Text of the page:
Risk Taking and Workplace Safety

Workplace safety programs tend to place a strong emphasis on identifying and reducing hazards. It’s pretty straightforward to determine whether a blade needs to have a guard or if a tripping obstacle needs to be moved out of a pathway. But human behavior is much more challenging to evaluate and control. And it’s often flaws in personal decision-making that create dangerous situations at work. In fact, unsafe behavior is an even more frequent cause of accidents than unsafe conditions.

When an employee chooses to take a risk, they may or may not be aware of what is driving that decision. Helping workers understand how their behavior makes a difference—and helping them make better choices—can have a big impact on workplace safety.

What Behaviors Are You Rewarding?

To be fair, employees often learn to take risks at work because this is the behavior that is modeled or incentivized by their leaders or the organization as a whole. For example, if completing every job as fast as possible is consistently rewarded regardless of how the work is carried out, that’s a recipe for cutting corners. Subconsciously, workers may fear being reprimanded for falling behind more than they fear getting hurt—even if this doesn’t make sense at a logical level. Most choices throughout the day are actually made at a subconscious level. And those decisions that have most often been linked to positive emotional outcomes in the past tend to become habits.

How can you use this fact to make the workplace safer? Consider how often supervisors acknowledge or praise workers for following safety protocols. Remember that the behavior that is reinforced is the one that persists. Perhaps starting a tailgate safety meeting with a review of the last job done and positive comments about the specific behaviors that kept it incident free would be a good start. Having rules and processes in place to promote safety is good. But taking the time to notice when workers are getting it right makes a big difference too.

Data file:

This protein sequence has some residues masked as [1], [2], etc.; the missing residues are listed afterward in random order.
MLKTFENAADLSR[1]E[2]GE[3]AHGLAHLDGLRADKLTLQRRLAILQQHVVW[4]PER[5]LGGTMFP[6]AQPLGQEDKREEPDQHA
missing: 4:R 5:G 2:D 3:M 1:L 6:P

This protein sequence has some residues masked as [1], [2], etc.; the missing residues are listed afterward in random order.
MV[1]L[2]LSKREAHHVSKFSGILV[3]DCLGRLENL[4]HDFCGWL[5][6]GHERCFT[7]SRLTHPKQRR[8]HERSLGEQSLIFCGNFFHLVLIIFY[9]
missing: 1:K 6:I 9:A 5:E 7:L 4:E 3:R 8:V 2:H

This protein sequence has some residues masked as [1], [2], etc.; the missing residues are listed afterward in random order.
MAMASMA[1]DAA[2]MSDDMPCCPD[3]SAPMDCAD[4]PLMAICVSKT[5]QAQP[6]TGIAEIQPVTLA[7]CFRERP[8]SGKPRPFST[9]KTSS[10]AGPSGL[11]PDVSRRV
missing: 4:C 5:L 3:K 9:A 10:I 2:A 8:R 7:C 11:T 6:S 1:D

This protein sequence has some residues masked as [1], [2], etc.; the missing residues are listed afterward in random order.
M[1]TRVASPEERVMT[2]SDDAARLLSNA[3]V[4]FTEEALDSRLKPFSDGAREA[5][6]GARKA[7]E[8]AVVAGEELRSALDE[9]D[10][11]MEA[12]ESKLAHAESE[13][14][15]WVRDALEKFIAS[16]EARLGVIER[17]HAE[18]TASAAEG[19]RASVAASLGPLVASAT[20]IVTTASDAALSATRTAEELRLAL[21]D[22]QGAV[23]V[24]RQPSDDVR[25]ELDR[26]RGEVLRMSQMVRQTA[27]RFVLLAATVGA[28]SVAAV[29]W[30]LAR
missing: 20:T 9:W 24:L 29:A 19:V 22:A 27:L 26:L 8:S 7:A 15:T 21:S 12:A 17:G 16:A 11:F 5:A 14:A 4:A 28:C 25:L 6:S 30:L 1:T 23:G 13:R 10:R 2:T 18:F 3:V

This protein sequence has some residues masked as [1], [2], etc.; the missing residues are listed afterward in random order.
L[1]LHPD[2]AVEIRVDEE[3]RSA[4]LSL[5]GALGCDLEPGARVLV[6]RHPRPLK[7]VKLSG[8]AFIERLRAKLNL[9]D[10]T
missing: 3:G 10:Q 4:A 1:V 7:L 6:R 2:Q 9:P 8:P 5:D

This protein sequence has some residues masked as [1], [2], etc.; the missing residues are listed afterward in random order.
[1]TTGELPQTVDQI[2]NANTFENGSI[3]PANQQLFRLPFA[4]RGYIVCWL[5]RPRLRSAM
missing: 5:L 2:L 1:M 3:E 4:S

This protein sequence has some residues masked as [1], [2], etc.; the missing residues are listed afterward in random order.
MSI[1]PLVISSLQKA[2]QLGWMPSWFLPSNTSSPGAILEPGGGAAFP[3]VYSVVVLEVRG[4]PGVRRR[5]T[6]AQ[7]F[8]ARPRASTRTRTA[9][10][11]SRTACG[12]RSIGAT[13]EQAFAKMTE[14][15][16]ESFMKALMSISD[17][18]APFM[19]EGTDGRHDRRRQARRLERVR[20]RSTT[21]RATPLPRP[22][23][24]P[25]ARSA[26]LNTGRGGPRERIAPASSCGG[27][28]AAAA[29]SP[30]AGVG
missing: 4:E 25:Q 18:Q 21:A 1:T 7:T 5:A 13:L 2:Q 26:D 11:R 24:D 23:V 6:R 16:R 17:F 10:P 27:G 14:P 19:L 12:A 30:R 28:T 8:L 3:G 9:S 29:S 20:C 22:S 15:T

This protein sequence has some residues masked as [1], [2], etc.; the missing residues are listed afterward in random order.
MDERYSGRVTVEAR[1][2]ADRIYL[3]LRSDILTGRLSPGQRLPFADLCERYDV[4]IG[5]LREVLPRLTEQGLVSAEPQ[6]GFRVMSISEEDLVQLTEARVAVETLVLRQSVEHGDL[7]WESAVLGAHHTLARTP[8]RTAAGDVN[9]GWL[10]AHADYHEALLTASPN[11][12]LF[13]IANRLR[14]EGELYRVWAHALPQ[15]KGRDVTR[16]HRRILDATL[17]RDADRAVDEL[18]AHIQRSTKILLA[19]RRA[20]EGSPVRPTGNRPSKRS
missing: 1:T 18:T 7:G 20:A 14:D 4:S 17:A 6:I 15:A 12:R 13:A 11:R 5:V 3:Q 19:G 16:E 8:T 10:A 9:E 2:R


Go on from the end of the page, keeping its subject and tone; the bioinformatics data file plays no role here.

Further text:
Creating a Culture of Workplace Safety

Besides positively reinforcing desired behavior, your organization should also:

  • Set clear expectations for safety rules and communicate these verbally and in written form.
  • Ensure managers and supervisors model the safety behavior and smart decision-making you want to see at all levels within the organization.
  • Enforce intelligent, equitable consequences for any risk-taking behavior that violates rules or that leads to incidents or near misses.
  • Invest in training, PPE, and controls that make it clear your organization cares about the safety of workers.
  • Take any questions or concerns about workplace safety seriously and communicate with workers about how you are addressing these issues.

It’s not too difficult to train in good safety habits for planned tasks and predictable environments, But the value of behavior based safety becomes most evident in situations where an employee is not being actively observed or a new circumstance comes up that requires snap decision making to prevent an accident. That’s when you know if workers have truly internalized safe behavior. To learn more about behavior-based safety and how it can reduce risk in your workplace, contact DKF for a consultation.